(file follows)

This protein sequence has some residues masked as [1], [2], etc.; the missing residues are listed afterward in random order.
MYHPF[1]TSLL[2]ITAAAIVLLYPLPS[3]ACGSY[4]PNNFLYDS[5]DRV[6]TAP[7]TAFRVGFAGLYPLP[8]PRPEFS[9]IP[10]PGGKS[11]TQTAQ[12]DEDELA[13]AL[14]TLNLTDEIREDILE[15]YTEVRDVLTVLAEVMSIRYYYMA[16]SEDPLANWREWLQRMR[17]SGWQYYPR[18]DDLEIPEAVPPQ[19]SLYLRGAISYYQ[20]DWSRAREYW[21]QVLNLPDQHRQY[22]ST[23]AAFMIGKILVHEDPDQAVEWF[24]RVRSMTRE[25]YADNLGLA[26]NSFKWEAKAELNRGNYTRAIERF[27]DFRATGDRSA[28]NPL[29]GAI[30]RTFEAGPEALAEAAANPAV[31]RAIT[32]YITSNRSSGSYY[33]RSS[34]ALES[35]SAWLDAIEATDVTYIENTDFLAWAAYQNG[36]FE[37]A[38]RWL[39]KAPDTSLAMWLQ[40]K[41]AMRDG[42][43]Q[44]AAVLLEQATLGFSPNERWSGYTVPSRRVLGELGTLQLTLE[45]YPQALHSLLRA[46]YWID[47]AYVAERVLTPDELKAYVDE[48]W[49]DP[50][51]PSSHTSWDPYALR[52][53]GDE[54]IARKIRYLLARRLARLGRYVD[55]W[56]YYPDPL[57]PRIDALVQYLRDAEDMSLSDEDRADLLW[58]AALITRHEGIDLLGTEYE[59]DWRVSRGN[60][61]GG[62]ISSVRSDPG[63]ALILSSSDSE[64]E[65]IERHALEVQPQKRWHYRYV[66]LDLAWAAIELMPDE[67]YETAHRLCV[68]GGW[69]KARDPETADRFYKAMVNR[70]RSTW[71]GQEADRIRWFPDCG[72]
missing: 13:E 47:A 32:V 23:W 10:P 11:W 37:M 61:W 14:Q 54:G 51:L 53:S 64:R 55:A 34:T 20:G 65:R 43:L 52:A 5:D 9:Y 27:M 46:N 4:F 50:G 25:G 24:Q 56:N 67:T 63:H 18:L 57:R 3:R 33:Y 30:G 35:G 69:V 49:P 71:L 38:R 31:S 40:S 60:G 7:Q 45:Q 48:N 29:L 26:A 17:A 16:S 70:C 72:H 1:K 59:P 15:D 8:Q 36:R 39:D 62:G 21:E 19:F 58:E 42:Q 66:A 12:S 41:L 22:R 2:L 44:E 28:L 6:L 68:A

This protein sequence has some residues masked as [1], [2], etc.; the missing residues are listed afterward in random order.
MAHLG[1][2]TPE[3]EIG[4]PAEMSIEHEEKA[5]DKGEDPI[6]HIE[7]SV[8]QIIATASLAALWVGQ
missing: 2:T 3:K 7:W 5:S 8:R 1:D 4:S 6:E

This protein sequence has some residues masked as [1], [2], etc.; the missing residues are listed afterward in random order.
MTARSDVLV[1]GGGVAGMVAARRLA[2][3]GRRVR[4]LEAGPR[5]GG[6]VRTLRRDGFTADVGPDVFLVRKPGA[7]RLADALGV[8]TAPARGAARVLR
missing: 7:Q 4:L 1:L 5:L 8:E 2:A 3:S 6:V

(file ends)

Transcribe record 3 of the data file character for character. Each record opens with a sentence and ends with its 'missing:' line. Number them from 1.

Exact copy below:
This protein sequence has some residues masked as [1], [2], etc.; the missing residues are listed afterward in random order.
MTARSDVLV[1]GGGVAGMVAARRLA[2][3]GRRVR[4]LEAGPR[5]GG[6]VRTLRRDGFTADVGPDVFLVRKPGA[7]RLADALGV[8]TAPARGAARVLR
missing: 7:Q 4:L 1:L 5:L 8:E 2:A 3:S 6:V